alexa Altered dendritic spine density in animal models of depression and in response to antidepressant treatment.
Psychiatry

Psychiatry

Journal of Depression and Anxiety

Author(s): Norrholm SD, Ouimet CC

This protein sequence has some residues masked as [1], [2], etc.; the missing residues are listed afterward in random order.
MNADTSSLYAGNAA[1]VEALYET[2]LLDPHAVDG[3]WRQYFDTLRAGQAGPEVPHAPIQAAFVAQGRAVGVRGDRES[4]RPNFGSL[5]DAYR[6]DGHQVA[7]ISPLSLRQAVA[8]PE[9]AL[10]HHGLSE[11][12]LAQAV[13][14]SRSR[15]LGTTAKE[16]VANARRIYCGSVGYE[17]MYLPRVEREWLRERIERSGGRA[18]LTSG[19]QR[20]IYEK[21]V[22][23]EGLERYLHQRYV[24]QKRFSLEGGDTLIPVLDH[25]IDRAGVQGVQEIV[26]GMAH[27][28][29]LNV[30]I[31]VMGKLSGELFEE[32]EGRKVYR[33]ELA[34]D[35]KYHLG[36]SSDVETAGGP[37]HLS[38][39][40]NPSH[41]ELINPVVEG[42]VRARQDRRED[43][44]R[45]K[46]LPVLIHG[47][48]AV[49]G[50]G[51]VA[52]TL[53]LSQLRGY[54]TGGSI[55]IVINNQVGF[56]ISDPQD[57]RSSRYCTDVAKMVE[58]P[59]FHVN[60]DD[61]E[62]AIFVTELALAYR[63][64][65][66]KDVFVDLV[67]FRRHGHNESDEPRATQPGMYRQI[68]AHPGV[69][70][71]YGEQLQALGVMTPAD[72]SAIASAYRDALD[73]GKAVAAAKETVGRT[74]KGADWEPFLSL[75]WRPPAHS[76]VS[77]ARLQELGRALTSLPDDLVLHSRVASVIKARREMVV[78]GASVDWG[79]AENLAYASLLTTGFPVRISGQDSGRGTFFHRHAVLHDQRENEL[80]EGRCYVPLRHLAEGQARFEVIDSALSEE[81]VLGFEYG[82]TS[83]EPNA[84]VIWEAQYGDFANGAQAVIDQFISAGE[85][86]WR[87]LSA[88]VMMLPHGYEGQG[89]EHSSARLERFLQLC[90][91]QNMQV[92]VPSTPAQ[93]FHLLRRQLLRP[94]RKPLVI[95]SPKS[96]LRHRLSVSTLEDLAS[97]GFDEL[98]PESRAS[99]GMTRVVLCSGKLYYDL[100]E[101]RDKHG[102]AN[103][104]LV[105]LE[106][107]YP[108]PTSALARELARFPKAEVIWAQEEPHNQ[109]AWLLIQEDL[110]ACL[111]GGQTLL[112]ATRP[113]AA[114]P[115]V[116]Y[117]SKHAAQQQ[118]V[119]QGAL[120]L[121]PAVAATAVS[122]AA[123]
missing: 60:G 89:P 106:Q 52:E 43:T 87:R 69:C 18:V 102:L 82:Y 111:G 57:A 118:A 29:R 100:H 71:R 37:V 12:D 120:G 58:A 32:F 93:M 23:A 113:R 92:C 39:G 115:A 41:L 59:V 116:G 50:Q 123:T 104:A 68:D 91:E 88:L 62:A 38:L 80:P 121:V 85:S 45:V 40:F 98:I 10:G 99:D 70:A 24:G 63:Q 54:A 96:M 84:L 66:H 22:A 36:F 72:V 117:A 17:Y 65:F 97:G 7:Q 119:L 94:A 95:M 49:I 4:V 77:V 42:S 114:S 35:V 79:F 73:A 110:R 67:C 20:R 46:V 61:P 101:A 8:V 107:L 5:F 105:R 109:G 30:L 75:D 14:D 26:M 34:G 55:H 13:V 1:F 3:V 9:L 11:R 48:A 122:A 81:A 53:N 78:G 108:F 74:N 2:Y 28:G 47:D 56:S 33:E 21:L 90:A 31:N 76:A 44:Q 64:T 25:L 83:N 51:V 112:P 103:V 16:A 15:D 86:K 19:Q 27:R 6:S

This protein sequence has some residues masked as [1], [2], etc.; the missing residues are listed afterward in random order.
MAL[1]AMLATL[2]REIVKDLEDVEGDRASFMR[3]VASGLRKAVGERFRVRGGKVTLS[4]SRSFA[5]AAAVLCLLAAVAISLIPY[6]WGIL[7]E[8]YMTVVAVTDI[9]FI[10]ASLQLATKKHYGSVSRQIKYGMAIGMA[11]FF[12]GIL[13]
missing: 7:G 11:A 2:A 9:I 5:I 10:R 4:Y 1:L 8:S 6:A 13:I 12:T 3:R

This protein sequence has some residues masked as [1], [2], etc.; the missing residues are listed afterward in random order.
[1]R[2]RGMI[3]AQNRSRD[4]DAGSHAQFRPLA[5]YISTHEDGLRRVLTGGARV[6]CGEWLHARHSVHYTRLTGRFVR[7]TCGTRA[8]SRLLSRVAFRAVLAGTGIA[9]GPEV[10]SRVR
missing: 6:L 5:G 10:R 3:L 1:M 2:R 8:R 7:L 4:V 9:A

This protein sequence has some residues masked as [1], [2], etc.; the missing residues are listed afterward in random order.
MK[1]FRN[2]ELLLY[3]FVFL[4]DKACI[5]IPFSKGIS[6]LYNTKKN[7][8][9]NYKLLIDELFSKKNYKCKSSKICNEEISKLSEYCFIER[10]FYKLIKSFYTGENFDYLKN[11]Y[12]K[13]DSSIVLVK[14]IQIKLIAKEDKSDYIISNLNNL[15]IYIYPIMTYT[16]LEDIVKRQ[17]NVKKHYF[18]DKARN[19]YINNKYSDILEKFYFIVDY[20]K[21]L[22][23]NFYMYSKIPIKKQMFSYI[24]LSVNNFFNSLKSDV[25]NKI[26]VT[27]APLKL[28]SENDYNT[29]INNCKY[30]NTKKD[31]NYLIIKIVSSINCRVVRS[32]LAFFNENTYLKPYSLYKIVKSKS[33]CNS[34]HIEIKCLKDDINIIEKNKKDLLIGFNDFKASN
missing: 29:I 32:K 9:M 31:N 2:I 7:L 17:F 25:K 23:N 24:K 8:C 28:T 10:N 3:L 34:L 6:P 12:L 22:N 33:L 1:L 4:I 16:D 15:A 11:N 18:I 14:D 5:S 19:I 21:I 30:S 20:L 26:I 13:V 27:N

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Abstract Olfactory bulbectomy, neonatal clomipramine administration, and maternal deprivation have been employed as animal models of depression. Each model is unique with respect to the experimental manipulations required to produce "depressive" signs, expression and duration of these signs, and response to antidepressant treatments. Dendritic spines represent a possible anatomical substrate for the enduring changes seen with depression and we have previously shown that chronic antidepressant drug exposure alters the density of hippocampal dendritic spines in an enduring fashion. The purpose of the present study was to determine whether persistent alteration of hippocampal spine density is a common element in each of these different models of depression and whether such alterations could be reversed with chronic antidepressant treatment. The results show that olfactory bulbectomy reduced spine density in CA1, CA3, and dentate gyrus compared to sham-operated controls. Chronic treatment with amitriptyline, a tricyclic antidepressant, reversed the bulbectomy- induced reduction in dendritic spine density in CA1, CA3, and dentate gyrus, whereas treatment with mianserin, an atypical antidepressant, reversed this reduction only in dentate gyrus. On the other hand, neither neonatal clomipramine administration nor maternal deprivation affected hippocampal dendritic spine density. Repeated neonatal handling, however, as a control or as part of the maternal deprivation procedure, elevated spine density in dentate gyrus. These data suggest that long-lasting alterations in hippocampal dendritic spine density contribute to the neural mechanism underlying the olfactory bulbectomy model of depression, but not the neonatal clomipramine or maternal deprivation models. Copyright 2001 Wiley-Liss, Inc. This article was published in Synapse and referenced in Journal of Depression and Anxiety

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